MONTICELLO, Ill. (WCIA) — Cattlemen are supposed to raise and sell cattle. But we found one who raises cattle and sells sandwiches. Our Harvest Heritage is about a fellow who goes the extra mile to promote his livestock. He takes it all the way to the consumers taste buds.

His name is Wes Hornback and in the Monticello community, he is the consummate cattleman and community chef. We found him serving up Philly steak sandwiches at the Monticello Farmers Market.

“The idea is to kind of come full circle with everything,” Hornback said. “So, we sell our frozen products right next door. About once a month, we’ll do a cook to maybe showcase a product that people aren’t used to cooking themselves. And then be able to tell that story from start to finish, essentially, and be able to provide something that is homegrown.”

Hornback is one of the Illinois Beef Association board members.

“Trying to bring the farmer to the consumer and tell that story about how beef is raised, and we can do some different things with that,” Hornback said. “Within the Beef Association, I’ve gotten a lot of ideas from other producers about how they do things and how they communicate with the public and we’ve taken some of those pieces and hopefully I can give something back to that as well.”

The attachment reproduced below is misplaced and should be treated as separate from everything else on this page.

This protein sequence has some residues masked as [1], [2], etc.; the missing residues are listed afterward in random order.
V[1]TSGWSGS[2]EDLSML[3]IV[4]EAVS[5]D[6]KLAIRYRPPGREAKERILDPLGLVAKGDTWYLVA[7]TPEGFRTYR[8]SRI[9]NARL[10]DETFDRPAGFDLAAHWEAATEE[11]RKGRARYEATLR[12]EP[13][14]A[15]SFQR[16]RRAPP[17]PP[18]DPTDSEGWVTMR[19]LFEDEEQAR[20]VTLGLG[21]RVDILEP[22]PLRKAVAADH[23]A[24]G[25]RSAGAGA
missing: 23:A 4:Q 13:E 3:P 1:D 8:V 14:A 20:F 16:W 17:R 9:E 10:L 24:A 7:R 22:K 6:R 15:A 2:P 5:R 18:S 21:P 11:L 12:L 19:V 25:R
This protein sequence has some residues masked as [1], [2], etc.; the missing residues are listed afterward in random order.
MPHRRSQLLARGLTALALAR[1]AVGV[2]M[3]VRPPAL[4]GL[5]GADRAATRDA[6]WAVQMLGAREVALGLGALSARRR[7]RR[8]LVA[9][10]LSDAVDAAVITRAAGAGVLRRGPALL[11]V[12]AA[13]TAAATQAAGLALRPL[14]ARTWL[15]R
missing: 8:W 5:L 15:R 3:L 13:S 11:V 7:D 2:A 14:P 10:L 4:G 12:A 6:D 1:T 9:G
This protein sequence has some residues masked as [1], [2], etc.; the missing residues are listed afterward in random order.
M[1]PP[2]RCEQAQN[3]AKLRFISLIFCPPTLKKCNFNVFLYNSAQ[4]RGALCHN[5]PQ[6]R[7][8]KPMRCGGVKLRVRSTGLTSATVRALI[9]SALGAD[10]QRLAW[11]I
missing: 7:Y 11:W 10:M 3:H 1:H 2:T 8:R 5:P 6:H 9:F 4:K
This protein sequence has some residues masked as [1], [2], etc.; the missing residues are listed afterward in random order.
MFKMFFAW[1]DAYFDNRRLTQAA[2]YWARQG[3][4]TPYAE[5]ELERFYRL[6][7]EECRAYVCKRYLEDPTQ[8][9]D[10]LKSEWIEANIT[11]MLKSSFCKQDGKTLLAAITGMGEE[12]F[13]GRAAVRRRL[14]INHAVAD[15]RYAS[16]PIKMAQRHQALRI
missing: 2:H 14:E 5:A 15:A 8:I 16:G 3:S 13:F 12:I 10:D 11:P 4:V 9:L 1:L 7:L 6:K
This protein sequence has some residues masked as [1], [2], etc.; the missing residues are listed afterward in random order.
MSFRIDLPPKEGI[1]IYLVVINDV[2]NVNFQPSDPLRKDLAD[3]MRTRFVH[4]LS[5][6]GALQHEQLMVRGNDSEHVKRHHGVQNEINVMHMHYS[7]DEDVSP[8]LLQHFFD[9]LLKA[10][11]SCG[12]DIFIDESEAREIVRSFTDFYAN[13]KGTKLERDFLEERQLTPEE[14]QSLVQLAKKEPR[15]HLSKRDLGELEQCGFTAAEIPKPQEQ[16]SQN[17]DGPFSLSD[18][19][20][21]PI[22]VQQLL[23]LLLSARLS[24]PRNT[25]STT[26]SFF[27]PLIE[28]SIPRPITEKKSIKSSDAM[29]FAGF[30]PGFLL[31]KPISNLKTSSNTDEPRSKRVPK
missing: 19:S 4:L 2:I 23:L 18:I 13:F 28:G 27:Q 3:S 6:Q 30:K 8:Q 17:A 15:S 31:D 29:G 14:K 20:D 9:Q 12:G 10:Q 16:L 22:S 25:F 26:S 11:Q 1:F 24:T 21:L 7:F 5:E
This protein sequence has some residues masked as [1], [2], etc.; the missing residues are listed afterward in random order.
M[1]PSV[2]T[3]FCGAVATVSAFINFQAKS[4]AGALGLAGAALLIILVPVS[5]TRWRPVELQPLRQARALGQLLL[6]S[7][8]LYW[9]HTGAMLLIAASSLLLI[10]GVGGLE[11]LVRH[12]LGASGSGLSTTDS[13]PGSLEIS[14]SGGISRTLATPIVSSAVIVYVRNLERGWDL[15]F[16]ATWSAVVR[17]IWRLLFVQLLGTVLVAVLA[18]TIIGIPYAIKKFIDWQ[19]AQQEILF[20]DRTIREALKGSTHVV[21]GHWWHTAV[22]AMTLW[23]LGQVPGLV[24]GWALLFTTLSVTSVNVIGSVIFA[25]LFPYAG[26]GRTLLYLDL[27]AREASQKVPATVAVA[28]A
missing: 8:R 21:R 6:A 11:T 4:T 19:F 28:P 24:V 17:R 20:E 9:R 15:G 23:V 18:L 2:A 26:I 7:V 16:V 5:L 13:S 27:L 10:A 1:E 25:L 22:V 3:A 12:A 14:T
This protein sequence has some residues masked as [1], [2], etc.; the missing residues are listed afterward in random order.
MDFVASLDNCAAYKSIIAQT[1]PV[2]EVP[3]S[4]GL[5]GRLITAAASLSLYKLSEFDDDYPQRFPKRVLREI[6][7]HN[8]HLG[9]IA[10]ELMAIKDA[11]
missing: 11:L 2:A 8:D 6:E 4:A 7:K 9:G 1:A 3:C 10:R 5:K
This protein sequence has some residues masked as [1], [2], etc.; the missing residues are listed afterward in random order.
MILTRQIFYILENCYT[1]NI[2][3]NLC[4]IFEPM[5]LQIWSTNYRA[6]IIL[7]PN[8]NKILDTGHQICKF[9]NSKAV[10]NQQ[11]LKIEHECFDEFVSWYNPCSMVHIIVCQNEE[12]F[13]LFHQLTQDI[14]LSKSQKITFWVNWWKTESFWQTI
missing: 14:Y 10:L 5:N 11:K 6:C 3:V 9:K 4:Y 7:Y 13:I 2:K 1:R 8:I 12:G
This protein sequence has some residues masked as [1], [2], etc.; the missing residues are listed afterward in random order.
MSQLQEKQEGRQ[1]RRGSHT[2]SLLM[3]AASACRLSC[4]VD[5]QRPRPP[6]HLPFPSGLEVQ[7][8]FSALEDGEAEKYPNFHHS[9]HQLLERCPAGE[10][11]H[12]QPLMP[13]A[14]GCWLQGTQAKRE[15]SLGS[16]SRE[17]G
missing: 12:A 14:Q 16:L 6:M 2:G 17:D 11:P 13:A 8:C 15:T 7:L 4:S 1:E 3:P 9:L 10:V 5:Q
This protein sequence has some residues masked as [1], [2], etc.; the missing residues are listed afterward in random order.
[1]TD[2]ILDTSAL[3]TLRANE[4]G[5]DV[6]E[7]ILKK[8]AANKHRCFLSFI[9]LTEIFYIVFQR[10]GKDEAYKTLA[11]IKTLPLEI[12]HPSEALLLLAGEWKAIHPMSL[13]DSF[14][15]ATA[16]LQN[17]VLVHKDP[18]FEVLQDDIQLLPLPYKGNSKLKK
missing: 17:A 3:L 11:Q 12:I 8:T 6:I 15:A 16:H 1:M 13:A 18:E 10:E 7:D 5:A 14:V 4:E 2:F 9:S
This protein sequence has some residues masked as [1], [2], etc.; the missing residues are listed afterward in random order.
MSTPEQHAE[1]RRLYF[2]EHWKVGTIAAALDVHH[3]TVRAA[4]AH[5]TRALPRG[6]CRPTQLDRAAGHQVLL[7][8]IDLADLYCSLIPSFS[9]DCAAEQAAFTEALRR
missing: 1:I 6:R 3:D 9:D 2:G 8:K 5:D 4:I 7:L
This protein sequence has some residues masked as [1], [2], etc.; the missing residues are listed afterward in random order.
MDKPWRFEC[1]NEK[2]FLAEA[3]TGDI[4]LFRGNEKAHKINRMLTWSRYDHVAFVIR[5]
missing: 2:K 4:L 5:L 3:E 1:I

Beef Association executive Josh St. Peters says Hornback is an exemplary beef producer.

“Illinois Beef Association is fortunate to have Wes as a member and leader in our organization, and his outreach in East Central Illinois is a great opportunity to promote beef through the products he offers from his family farm at Sunset Acres,” St. Peters said. “Wes and his family are one great example of the thousands of local beef producers we have across the state raising a high-quality and nutritious protein source right in our own communities.”

That was kind of the whole point in getting into this: to be able to have that conversation with people that are a little bit farther removed away from the farm, and don’t necessarily know how things are raised and what all goes into raising crops or beef or pork or whatever,” Hornback said. “That was the idea of getting into this and coming to the farmers’ market and being able to have those conversations.”